These additional parity levels apply to the whole cluster and can consume performance and capacity quicker, but OneFS has an advanced setting that makes possible different protection levels for the whole cluster, for each folder, and for each file.
OneFS offers an unlimited number of snapshots for each cluster driven by a schedule that gives great flexibility. For example, I was able to set different timing for each server’s folder and to position snapshots only one minute apart, which obviously minimizes the possibility of data loss.
I wasn’t able to try that feature with a single cluster, but OneFS also offers a synchronous replication option that can add disaster recovery capability to its excellent local recovery features.
Conveniently, all the knobs to control these applications are inside the two management interfaces, both the CLI and the GUI. The UIs also deliver tools to monitor the conditions of the hardware, access the alerts log, and read the status of components inside the enclosure, down to the SMART (Self-Monitoring, Analysis, and Reporting Technology) info for each drive.
I also loved the comprehensive set of performance monitoring tools, which allow you to analyze what’s happening on the whole cluster, on a single node, or on one drive.
Although I had planned to test how well the IQ 200's data protection features worked, I did not have to simulate a failure -- one happened naturally. A node refused to power back on after I had loaded all my test files and shut down the system for the day. The culprit was the power supply, which is a nonredundant component on the IQ 200.
I still had a spare node in stand-by, so I added it to the cluster and crossed my fingers while the system began healing itself. It took close to nine hours to redistribute almost 2TB of data, but all my files were there intact. In fact, I kept a movie clip running all that time and never noticed a hiccup.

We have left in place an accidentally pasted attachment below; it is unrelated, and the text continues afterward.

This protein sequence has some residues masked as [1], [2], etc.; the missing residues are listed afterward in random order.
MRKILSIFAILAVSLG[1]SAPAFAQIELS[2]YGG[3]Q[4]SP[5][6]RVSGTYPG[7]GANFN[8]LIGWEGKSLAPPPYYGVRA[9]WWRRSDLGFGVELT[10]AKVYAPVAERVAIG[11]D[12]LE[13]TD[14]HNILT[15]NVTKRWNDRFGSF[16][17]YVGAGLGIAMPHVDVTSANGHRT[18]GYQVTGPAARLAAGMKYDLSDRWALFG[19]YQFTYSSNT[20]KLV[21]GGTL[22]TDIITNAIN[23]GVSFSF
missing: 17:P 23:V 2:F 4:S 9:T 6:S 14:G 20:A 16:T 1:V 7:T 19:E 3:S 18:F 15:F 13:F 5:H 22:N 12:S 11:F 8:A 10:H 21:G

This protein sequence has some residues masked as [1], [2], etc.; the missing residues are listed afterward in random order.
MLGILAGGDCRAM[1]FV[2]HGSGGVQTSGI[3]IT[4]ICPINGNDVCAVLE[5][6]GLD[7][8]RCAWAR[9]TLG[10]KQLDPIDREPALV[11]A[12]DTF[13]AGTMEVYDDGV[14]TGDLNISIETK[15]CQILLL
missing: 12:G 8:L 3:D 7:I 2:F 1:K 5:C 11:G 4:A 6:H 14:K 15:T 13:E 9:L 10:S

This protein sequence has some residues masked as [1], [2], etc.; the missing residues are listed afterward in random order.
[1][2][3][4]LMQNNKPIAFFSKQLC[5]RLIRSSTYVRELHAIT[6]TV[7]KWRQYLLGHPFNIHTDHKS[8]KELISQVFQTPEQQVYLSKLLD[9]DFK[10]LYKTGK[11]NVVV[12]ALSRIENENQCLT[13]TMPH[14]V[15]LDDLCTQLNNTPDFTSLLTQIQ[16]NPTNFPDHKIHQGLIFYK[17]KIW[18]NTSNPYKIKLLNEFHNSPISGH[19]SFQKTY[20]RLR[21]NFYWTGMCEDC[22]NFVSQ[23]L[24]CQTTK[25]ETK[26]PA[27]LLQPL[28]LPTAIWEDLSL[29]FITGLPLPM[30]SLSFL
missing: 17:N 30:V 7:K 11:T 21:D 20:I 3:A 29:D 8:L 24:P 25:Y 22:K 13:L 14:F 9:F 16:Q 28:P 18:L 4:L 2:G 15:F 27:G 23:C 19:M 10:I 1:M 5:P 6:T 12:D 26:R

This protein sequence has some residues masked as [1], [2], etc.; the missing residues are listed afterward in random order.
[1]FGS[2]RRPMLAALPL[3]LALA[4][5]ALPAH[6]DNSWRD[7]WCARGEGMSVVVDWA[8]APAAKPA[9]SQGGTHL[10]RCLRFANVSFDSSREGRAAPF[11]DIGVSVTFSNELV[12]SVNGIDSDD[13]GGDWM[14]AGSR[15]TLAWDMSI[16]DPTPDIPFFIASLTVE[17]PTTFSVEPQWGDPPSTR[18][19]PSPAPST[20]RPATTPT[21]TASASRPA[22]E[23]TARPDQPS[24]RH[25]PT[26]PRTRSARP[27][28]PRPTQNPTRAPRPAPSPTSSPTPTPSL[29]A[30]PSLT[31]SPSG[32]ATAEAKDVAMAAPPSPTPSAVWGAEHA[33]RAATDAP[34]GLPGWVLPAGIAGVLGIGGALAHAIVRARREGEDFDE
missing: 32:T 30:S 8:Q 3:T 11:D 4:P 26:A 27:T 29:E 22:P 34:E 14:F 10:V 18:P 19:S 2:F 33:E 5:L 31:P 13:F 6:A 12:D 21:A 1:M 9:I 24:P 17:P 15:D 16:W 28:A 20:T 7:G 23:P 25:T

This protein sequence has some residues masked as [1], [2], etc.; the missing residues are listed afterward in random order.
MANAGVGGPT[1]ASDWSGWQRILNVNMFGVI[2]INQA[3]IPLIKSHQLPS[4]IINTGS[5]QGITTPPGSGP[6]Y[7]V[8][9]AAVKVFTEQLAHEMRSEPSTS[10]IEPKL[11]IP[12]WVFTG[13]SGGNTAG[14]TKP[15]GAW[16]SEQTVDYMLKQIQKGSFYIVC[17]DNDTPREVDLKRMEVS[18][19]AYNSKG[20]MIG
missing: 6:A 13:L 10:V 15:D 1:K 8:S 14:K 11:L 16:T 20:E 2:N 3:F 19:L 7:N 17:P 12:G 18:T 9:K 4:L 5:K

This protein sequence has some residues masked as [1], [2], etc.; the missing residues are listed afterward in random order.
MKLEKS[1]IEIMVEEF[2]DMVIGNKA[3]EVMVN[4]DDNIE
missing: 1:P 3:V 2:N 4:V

It’s important to understand that by default, OneFS assigns a low priority to those housekeeping activities, but you can throttle the priority higher to speed up the healing process. However, during that time, I had normal access to my files, with some occasional hesitations when opening a file or changing a drive mapping on a server.
How fast is an IQ 200 cluster when not rebuilding? That varies, depending on how many nodes you have. More nodes add more spindles and more GigE ports, hence more bandwidth. The level of protection you choose also has an impact on performance, because it adds I/O operations to build the additional data redundancy.
In my tests, using Iometer and setting a 32K read-only script on five servers, I saw an overall cluster throughput of about 2.7Gbps, which is very close to the theoretical limit of the three GigE ports facing the servers. Changing the Iometer script to perform one sequential write every four IOs produced sensibly slower performance, just below 0.7Gbps.
It’s interesting to note that Isilon also offers SmartConnect, an optional load balancing application that will automatically spread servers’ traffic across the nodes. But with only five servers in my test bed, I did not use SmartConnect.
Despite the misadventure with the dead node, and the absence of a dual-power supply, I still like the IQ 200. OneFS has features that put conventional NAS systems to shame, and the cluster capability adds a level of scalability in performance and capacity that few other solutions in that price range can claim. Just buy an extra node, as long as Isilon continues to ship units without redundant power supply. It's a good idea regardless, and they don't cost that much.
Overall Score (100%)
|Isilon IQ 200||8.0||9.0||9.0||9.0||7.0||9.0|